The Bank of Ghana (BoG) Governor, Dr. Ernest Addison, has underscored the crucial role factors such as comprehensive and harmonised financial data will play in achieving enhanced economic integration and shared prosperity across West Africa and the broader continent in the medium-term.
During the 43rd Joint Ordinary Meeting of the Technical Committees West African Monetary Agency (WAMA) opening in Accra, the central bank Head called for a renewed focus on what he described as ‘low-hanging fruit’ – which include unified payment systems – he stated that member-states must be deliberate on strategies to achieve monetary integration and bolster financial stability, adding that such a move would expedite progress toward regional economic goals.
“We need to pay equal attention to other key areas of the Roadmap. For instance, to what extent have we unified our payment and settlement systems? To what extent have we harmonised statistics in the region? These are the low-hanging fruit,” he said in a speech read on his behalf by the BoG’s Director of Research, Dr. Philip Abradu-Otoo.
Dr. Addison acknowledged the challenges facing West African nations in meeting convergence criteria for launching the ECO, a common currency for the Economic Community of West African States (ECOWAS). He noted that despite the disruption caused by the COVID-19 pandemic and subsequent shocks like the Russia-Ukraine war, regional economies must strive for macroeconomic stability and fiscal sustainability.
This, he noted, has attained added importance as recent shocks in the region – including soaring commodity prices and inflation – have led to policy-tightening and raised borrowing costs, which have in turn compounded fiscal and debt sustainability concerns in some countries
The theme of interconnectedness was similarly shared by the Director General-West African Monetary Institute (WAMI), Olorunsola E. Olowofeso, who called for enhanced cooperation and strengthened cross-border banking supervision.
Highlighting the critical role of financial institutions in the sub-region, he argued that there is an urgent need to safeguard the shared financial system from potential threats.
“We must pay close attention to banks in the zone that could pose a threat to the safety and soundness of our shared financial system due to the interconnectedness and cross-border activities of financial institutions,” Mr. Olowofeso remarked during a meeting for the College of Supervisors-West African Monetary Zone (CSWAMZ), which occurred concurrently.
To address these challenges, WAMI in collaboration with the West African Monetary Agency (WAMA) announced a comprehensive project aimed at strengthening cross-border banking supervision among member-states under the Financial Sector Assessment Programme (FSAP) of the ECOWAS Monetary Cooperation Programme (EMCP).
“The increasing number of cross-border banks within the sub-region necessitates the harmonisation of a cross-border supervisory and regulatory framework. We must address existing cross-border risks and spill-overs to ensure a stable financial environment,” he added.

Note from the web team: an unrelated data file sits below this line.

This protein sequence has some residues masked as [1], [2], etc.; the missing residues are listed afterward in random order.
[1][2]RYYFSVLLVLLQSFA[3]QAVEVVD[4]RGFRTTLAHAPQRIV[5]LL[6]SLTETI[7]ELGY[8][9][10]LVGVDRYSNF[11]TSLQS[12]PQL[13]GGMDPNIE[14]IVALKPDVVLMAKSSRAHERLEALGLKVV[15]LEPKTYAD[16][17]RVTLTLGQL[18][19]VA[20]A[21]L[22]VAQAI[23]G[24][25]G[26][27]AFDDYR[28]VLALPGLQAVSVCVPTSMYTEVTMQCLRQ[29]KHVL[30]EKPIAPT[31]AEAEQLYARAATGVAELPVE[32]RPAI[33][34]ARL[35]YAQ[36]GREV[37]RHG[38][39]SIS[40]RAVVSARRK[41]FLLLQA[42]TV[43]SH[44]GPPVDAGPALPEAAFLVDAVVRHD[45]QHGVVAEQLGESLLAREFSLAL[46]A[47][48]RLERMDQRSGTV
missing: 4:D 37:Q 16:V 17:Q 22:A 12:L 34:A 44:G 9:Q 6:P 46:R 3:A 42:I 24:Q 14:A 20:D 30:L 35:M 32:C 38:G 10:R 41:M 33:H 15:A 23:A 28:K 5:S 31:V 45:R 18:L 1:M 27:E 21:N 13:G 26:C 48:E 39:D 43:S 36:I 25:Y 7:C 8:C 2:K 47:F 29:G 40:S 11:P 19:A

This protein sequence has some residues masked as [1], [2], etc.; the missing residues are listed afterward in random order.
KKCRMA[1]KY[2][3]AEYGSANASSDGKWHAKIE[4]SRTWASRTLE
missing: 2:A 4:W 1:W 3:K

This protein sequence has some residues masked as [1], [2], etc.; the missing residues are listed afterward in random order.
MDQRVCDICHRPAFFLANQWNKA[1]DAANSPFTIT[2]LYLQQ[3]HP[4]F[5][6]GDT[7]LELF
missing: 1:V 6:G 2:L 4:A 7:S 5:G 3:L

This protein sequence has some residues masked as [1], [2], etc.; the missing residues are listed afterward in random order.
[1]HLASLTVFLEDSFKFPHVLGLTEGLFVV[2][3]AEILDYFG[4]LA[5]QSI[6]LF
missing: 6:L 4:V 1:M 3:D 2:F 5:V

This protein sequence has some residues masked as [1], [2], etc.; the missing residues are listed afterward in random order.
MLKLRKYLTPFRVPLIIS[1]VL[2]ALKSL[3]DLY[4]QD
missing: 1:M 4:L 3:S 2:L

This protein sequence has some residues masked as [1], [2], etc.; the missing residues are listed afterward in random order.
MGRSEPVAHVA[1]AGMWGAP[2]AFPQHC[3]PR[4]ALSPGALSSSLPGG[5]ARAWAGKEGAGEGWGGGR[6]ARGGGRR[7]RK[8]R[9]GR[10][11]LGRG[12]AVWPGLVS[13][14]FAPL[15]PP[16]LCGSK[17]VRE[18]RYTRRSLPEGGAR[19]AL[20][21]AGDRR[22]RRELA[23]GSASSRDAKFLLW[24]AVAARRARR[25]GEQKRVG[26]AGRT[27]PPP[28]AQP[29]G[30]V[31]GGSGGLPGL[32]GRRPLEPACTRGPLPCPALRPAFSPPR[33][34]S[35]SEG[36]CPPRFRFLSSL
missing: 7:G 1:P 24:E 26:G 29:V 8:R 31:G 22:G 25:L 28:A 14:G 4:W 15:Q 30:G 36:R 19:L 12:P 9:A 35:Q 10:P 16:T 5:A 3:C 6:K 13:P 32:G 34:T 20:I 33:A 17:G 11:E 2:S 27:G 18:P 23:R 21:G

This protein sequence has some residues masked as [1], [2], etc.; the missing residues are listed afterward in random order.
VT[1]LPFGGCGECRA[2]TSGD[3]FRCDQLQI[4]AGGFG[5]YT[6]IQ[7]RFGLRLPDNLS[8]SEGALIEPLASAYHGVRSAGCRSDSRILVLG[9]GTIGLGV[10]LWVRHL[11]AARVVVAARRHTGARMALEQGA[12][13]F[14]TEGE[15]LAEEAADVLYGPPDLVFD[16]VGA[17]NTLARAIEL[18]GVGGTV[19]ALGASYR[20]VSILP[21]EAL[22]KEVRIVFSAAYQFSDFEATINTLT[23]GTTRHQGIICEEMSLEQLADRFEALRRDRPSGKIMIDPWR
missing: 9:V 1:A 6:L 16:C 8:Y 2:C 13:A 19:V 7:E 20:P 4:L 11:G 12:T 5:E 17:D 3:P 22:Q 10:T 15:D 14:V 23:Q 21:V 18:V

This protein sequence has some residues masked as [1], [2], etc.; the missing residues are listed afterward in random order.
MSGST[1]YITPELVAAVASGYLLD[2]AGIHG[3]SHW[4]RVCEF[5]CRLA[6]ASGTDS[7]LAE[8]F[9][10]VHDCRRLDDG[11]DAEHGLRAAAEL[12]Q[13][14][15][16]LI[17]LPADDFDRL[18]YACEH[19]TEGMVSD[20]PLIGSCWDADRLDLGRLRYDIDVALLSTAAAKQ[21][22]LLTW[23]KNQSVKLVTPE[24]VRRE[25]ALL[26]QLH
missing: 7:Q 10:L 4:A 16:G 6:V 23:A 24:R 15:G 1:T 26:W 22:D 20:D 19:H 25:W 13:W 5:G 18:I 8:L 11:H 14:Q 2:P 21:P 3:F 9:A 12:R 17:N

A key focus of the discussions was the necessity to strengthen compliance with Basel capital requirements, to ensure that banks within the WAMZ maintain adequate capital buffers for their operations – ultimately safeguarding the financial system’s soundness.
In response to these imperatives, WAMI has already established an expert committee composed of representatives from member states – with WAMI serving as the secretariat. This committee has been actively working to develop a roadmap for implementing the Basle II and III capital framework, ensuring that it aligns with the specific needs and circumstances of member-states.
Locally, banks – on account of the domestic debt swap – have submitted recapitalisation plans to the apex bank even ahead of the anticipated operationalisation of the US$750million Ghana Financial Stability Fund.
On his part, the Director-General of WAMA, Momodou Bamba Saho, highlighted economic integration as a vital cornerstone of regional stability and cohesion – and stressed the urgency of their mission.
He however acknowledged the evolving geopolitical landscape and its potential implications for monetary integration efforts, emphasising the importance of maintaining a focus on economic convergence.
This comes as the updated roadmap for launching the ECO and a new Macroeconomic Convergence and Stability Pact (MCSP) by the ECOWAS Heads of State and Government requires member-states to meet all the primary convergence criteria by December 31, 2026.
The period from 2024 to 2026 is deemed critical for achieving these objectives.
Already, the assessment of regional economies for 2022 revealed that no memberstate met all four primary convergence criteria; and only four met at least three criteria. Additionally, no member-state is expected to meet all four criteria in 2023 – prompting suggestions of a readiness assessment for the ECO’d launch in 2027.
Concerns linger that economic activity in Western and Central Africa could fall short of the expected growth rate of 3.4 percent and 3.9 percent in 2023 and 2024 respectively, due to geopolitical tensions.